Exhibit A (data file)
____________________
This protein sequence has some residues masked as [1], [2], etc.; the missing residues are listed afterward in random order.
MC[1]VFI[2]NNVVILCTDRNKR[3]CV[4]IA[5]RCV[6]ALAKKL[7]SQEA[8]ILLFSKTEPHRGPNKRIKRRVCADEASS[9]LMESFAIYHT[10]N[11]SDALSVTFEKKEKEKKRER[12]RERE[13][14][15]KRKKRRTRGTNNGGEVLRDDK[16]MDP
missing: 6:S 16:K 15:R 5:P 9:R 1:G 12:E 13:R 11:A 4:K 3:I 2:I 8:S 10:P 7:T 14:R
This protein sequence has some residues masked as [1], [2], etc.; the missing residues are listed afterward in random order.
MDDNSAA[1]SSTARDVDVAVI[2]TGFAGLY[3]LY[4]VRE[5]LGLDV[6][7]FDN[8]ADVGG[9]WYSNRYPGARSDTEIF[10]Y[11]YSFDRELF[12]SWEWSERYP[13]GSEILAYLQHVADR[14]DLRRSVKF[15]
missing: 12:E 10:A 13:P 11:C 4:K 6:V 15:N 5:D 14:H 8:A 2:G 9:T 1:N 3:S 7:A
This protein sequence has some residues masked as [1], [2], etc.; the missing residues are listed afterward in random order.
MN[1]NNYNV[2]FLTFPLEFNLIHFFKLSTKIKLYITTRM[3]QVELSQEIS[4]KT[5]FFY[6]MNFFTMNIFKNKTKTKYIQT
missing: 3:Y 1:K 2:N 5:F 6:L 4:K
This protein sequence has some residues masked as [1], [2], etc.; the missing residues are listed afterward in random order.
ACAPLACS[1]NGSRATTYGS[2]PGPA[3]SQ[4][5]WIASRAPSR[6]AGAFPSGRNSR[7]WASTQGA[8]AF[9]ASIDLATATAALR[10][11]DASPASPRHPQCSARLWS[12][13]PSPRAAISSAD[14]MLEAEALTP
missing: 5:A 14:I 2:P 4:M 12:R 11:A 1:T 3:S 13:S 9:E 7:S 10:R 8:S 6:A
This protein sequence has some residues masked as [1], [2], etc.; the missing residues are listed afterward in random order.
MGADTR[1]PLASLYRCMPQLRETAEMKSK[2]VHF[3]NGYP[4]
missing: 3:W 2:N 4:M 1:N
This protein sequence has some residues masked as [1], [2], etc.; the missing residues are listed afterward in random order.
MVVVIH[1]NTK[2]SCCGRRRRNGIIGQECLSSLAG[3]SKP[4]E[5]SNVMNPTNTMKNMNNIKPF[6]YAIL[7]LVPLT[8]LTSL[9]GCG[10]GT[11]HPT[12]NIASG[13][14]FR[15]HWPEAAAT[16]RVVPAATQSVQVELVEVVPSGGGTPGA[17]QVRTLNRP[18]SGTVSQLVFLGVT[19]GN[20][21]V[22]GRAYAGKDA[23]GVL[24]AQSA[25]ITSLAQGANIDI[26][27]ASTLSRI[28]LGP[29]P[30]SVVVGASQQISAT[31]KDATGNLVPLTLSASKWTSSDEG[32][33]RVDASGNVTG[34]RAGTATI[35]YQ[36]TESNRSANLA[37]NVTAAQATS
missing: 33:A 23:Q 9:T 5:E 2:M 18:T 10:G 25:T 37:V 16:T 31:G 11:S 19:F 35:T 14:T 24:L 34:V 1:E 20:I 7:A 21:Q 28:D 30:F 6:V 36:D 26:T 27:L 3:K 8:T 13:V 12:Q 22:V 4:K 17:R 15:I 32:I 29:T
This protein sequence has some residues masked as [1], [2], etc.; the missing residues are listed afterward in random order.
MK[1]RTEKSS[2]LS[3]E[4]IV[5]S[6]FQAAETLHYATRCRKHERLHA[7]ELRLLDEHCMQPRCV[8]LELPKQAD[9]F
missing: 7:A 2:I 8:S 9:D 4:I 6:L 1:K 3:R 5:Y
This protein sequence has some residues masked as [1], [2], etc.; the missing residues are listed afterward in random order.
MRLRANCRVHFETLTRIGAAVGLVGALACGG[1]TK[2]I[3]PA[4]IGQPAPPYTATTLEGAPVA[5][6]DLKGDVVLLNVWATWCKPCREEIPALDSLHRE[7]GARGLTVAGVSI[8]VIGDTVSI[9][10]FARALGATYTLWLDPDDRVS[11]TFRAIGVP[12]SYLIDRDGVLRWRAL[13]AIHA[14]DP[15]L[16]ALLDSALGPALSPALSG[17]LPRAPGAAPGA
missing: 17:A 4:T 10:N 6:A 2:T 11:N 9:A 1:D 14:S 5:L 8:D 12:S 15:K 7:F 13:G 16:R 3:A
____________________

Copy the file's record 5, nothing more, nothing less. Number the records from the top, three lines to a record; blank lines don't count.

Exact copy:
This protein sequence has some residues masked as [1], [2], etc.; the missing residues are listed afterward in random order.
MGADTR[1]PLASLYRCMPQLRETAEMKSK[2]VHF[3]NGYP[4]
missing: 3:W 2:N 4:M 1:N